A 14-day quarantine is implemented in many countries in response to the coronavirus disease pandemic. Korea implemented a mandatory quarantine for those who had close contact with infected patients and those returning from abroad. The present study explored the implications of mandatory coronavirus disease 2019 testing before releasing individuals from the 14-day quarantine in Incheon, Korea. From February 11 to July 5, 2020, 19,296 people were self-quarantined, and 56 (0.3%) of them were confirmed cases of COVID-19. Twenty (35.7%) were identified through the reporting of symptoms during quarantine, and 32 (57.1%) were identified using mandatory pre-release RT-PCR tests. Among the 32, 14 (25%) individuals reported mild symptoms and 18 (32.1%) were asymptomatic. It is suggested that mandatory diagnostic testing prior to release and the symptom-based surveillance after the 14-day quarantine may help control delayed or asymptomatic COVID-19 cases.


Subject(s)
Clinical Laboratory Techniques , Coronavirus Infections/diagnosis , Coronavirus Infections/epidemiology , Infection Control/legislation & jurisprudence , Pneumonia, Viral/diagnosis , Pneumonia, Viral/epidemiology , Public Health/legislation & jurisprudence , Adolescent , Adult , Aged , Aged, 80 and over , Betacoronavirus/isolation & purification , Contact Tracing , Female , Humans , Infection Control/methods , Male , Middle Aged , Pandemics , Quarantine , Republic of Korea/epidemiology , Reverse Transcriptase Polymerase Chain Reaction/methods , Young Adult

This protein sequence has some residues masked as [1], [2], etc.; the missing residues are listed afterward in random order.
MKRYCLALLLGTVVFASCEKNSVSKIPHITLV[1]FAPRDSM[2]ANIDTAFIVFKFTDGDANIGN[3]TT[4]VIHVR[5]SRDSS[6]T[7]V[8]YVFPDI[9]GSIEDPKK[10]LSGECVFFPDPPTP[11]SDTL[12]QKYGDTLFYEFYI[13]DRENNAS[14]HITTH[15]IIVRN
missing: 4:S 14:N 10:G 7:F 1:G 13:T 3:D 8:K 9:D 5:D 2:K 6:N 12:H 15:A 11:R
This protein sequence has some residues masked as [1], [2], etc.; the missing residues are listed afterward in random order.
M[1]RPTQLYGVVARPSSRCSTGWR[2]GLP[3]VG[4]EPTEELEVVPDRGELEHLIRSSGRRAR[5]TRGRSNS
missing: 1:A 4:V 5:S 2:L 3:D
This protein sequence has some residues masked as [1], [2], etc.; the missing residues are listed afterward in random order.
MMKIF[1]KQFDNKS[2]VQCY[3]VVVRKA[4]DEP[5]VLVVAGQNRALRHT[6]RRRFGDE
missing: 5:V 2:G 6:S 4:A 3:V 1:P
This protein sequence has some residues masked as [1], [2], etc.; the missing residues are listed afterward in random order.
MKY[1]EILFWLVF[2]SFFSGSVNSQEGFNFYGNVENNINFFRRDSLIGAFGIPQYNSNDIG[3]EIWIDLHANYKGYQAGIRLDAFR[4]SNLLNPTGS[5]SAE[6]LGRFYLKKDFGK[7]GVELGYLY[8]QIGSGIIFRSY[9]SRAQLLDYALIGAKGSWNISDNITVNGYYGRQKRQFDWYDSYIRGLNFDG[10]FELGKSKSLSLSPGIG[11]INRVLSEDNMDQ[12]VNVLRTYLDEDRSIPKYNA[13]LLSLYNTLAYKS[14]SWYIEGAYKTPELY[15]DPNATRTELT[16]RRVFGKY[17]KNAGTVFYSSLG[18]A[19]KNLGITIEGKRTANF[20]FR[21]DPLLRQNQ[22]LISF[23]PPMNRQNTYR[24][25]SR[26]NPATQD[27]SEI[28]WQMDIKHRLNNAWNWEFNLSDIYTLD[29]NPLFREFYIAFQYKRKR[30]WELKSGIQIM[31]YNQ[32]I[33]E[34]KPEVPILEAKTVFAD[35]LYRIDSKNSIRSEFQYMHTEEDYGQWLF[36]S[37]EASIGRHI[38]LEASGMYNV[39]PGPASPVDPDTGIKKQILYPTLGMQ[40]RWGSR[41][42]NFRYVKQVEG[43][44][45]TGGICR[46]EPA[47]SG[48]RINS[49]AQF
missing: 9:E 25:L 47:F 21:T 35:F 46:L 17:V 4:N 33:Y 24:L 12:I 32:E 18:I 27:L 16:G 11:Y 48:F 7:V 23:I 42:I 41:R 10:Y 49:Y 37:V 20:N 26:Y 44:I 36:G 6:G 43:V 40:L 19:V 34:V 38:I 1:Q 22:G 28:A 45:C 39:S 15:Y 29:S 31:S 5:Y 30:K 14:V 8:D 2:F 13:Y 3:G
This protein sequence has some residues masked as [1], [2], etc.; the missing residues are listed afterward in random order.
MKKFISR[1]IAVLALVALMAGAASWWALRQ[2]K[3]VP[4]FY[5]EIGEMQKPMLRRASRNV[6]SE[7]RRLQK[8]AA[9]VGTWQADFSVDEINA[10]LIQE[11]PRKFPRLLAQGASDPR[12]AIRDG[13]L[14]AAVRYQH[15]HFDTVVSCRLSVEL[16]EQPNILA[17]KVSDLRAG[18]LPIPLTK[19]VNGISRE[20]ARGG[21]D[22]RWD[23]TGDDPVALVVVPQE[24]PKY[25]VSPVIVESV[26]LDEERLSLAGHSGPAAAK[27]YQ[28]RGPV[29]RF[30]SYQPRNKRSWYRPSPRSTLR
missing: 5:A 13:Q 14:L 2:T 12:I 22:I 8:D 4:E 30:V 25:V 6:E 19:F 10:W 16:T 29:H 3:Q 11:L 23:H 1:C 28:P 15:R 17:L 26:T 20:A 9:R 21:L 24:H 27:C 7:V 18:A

19.
BMC Res Notes ; 13(1): 399, 2020 Aug 27.
Article in English | MEDLINE | ID: covidwho-733024

ABSTRACT

OBJECTIVE: Few data are available on the association between SARS-CoV-2 and secondary bacterial infections. Such an association was described for flu and invasive meningococcal disease (IMD). We aimed exploring such a correlation between COVID-19 and IMD as well as the impact of the lockdown on IMD. RESULTS: We compared IMD cases received at the French National Reference Centre for meningococci and Haemophilus influenzae that are sent as part of the mandatory reporting of IMD. We compared these data during the period 01 January-15 May 2020 to those from the same period in 2018 and 2019. IMD cases that were associated with respiratory presentations significantly increased in 2020 compared to 2018 (P = 0.029) and 2019 (P = 0.002), involved elderly and were due to unusual isolates. However, IMD cases due to hyperinvasive isolates decreased during the lockdown. Enhancing IMD surveillance and anti-meningococcal vaccination in elderly should be addressed.


Subject(s)
Coronavirus Infections/epidemiology , Meningococcal Infections/epidemiology , Pneumonia, Viral/epidemiology , Quarantine , Adolescent , Adult , Age Factors , Aged , Aged, 80 and over , Child , Child, Preschool , Coronavirus Infections/complications , Female , France/epidemiology , Humans , Male , Meningococcal Infections/complications , Middle Aged , Pandemics , Pneumonia, Viral/complications , Young Adult
SELECTION OF CITATIONS
SEARCH DETAIL